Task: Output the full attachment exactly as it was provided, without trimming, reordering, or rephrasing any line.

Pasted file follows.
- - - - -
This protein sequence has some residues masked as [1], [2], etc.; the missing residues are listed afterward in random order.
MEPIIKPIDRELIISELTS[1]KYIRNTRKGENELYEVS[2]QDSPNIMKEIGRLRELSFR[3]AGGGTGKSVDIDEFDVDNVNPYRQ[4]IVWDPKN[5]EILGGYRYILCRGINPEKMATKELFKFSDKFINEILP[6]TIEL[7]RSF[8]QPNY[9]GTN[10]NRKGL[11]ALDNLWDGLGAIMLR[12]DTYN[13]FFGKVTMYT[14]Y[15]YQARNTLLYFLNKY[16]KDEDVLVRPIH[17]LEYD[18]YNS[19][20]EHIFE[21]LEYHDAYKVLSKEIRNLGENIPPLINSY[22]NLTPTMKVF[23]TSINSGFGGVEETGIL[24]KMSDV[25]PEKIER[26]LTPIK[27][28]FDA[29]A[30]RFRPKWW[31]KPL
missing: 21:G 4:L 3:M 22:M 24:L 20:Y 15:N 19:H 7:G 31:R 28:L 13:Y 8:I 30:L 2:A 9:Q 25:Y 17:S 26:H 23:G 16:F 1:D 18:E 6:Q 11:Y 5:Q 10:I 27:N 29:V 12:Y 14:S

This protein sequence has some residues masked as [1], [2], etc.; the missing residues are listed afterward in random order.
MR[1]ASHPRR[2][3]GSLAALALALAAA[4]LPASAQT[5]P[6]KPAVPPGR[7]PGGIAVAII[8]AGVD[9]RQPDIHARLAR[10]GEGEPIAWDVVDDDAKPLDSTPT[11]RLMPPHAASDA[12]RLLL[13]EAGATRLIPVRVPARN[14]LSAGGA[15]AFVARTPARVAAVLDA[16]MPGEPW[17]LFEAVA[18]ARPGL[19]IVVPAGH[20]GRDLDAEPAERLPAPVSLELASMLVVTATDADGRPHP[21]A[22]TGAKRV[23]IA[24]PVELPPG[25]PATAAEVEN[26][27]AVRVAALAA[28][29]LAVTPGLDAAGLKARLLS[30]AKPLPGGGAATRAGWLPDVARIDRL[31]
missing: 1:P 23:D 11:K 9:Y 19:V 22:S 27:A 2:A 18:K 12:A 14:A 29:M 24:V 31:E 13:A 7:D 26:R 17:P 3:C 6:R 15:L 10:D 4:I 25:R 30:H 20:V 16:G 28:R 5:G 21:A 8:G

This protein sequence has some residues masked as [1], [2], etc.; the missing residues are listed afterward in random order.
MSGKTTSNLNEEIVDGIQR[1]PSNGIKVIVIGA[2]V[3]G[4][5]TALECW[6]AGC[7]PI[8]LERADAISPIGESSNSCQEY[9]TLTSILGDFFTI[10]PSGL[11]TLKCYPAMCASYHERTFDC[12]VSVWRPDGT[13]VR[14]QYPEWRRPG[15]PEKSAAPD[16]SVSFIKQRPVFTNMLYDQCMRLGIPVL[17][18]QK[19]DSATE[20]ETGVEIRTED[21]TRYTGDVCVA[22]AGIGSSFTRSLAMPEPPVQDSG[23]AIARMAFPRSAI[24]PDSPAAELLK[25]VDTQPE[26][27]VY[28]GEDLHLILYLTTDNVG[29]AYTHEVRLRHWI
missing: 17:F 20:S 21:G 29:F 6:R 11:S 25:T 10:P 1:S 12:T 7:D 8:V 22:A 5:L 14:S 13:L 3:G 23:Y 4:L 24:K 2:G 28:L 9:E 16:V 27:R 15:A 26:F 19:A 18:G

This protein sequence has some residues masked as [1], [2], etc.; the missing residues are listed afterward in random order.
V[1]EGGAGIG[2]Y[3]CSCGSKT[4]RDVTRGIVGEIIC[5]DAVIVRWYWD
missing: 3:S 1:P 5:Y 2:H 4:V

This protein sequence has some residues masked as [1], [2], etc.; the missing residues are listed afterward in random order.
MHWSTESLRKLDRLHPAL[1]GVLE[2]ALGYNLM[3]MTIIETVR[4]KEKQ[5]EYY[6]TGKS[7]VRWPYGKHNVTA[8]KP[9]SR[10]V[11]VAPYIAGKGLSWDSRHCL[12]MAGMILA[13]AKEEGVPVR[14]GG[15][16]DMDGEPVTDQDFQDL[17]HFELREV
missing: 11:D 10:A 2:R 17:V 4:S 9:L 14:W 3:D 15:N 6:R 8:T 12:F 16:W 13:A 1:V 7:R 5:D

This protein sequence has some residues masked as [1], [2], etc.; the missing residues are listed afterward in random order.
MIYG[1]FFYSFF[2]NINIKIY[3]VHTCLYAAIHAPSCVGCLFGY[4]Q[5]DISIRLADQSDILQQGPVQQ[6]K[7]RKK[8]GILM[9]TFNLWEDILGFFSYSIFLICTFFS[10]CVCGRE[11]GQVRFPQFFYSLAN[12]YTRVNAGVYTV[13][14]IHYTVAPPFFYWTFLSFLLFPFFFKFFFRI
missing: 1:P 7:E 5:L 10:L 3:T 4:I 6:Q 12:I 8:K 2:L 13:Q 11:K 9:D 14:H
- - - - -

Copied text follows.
This protein sequence has some residues masked as [1], [2], etc.; the missing residues are listed afterward in random order.
MEPIIKPIDRELIISELTS[1]KYIRNTRKGENELYEVS[2]QDSPNIMKEIGRLRELSFR[3]AGGGTGKSVDIDEFDVDNVNPYRQ[4]IVWDPKN[5]EILGGYRYILCRGINPEKMATKELFKFSDKFINEILP[6]TIEL[7]RSF[8]QPNY[9]GTN[10]NRKGL[11]ALDNLWDGLGAIMLR[12]DTYN[13]FFGKVTMYT[14]Y[15]YQARNTLLYFLNKY[16]KDEDVLVRPIH[17]LEYD[18]YNS[19][20]EHIFE[21]LEYHDAYKVLSKEIRNLGENIPPLINSY[22]NLTPTMKVF[23]TSINSGFGGVEETGIL[24]KMSDV[25]PEKIER[26]LTPIK[27][28]FDA[29]A[30]RFRPKWW[31]KPL
missing: 21:G 4:L 3:M 22:M 24:L 20:Y 15:N 19:H 7:G 31:R 28:L 13:Y 8:I 30:L 2:A 9:Q 25:Y 17:S 26:H 23:G 16:F 1:D 18:E 6:Q 11:Y 5:Q 10:I 27:N 29:V 12:Y 14:S

This protein sequence has some residues masked as [1], [2], etc.; the missing residues are listed afterward in random order.
MR[1]ASHPRR[2][3]GSLAALALALAAA[4]LPASAQT[5]P[6]KPAVPPGR[7]PGGIAVAII[8]AGVD[9]RQPDIHARLAR[10]GEGEPIAWDVVDDDAKPLDSTPT[11]RLMPPHAASDA[12]RLLL[13]EAGATRLIPVRVPARN[14]LSAGGA[15]AFVARTPARVAAVLDA[16]MPGEPW[17]LFEAVA[18]ARPGL[19]IVVPAGH[20]GRDLDAEPAERLPAPVSLELASMLVVTATDADGRPHP[21]A[22]TGAKRV[23]IA[24]PVELPPG[25]PATAAEVEN[26][27]AVRVAALAA[28][29]LAVTPGLDAAGLKARLLS[30]AKPLPGGGAATRAGWLPDVARIDRL[31]
missing: 1:P 23:D 11:K 9:Y 19:V 22:S 27:A 2:A 18:K 12:A 14:A 29:M 24:V 31:E 13:A 7:D 26:R 17:P 3:C 6:R 15:L 10:D 4:I 25:R 30:H 20:V 16:G 28:R 5:G 21:A 8:G

This protein sequence has some residues masked as [1], [2], etc.; the missing residues are listed afterward in random order.
MSGKTTSNLNEEIVDGIQR[1]PSNGIKVIVIGA[2]V[3]G[4][5]TALECW[6]AGC[7]PI[8]LERADAISPIGESSNSCQEY[9]TLTSILGDFFTI[10]PSGL[11]TLKCYPAMCASYHERTFDC[12]VSVWRPDGT[13]VR[14]QYPEWRRPG[15]PEKSAAPD[16]SVSFIKQRPVFTNMLYDQCMRLGIPVL[17][18]QK[19]DSATE[20]ETGVEIRTED[21]TRYTGDVCVA[22]AGIGSSFTRSLAMPEPPVQDSG[23]AIARMAFPRSAI[24]PDSPAAELLK[25]VDTQPE[26][27]VY[28]GEDLHLILYLTTDNVG[29]AYTHEVRLRHWI
missing: 17:F 20:S 21:G 29:F 6:R 11:S 25:T 10:P 1:S 12:T 7:D 8:V 22:A 5:L 14:S 13:L 3:G 23:Y 4:L 24:K 2:G 28:L 9:E 16:V 27:R 15:A 26:F 19:A 18:G

This protein sequence has some residues masked as [1], [2], etc.; the missing residues are listed afterward in random order.
V[1]EGGAGIG[2]Y[3]CSCGSKT[4]RDVTRGIVGEIIC[5]DAVIVRWYWD
missing: 3:S 1:P 5:Y 2:H 4:V

This protein sequence has some residues masked as [1], [2], etc.; the missing residues are listed afterward in random order.
MHWSTESLRKLDRLHPAL[1]GVLE[2]ALGYNLM[3]MTIIETVR[4]KEKQ[5]EYY[6]TGKS[7]VRWPYGKHNVTA[8]KP[9]SR[10]V[11]VAPYIAGKGLSWDSRHCL[12]MAGMILA[13]AKEEGVPVR[14]GG[15][16]DMDGEPVTDQDFQDL[17]HFELREV
missing: 11:D 10:A 2:R 17:V 4:S 9:L 14:W 3:D 15:N 6:R 8:T 12:F 16:W 13:A 1:V 7:R 5:D

This protein sequence has some residues masked as [1], [2], etc.; the missing residues are listed afterward in random order.
MIYG[1]FFYSFF[2]NINIKIY[3]VHTCLYAAIHAPSCVGCLFGY[4]Q[5]DISIRLADQSDILQQGPVQQ[6]K[7]RKK[8]GILM[9]TFNLWEDILGFFSYSIFLICTFFS[10]CVCGRE[11]GQVRFPQFFYSLAN[12]YTRVNAGVYTV[13][14]IHYTVAPPFFYWTFLSFLLFPFFFKFFFRI
missing: 1:P 7:E 5:L 10:L 3:T 4:I 6:Q 12:I 8:K 2:L 13:Q 11:K 9:D 14:H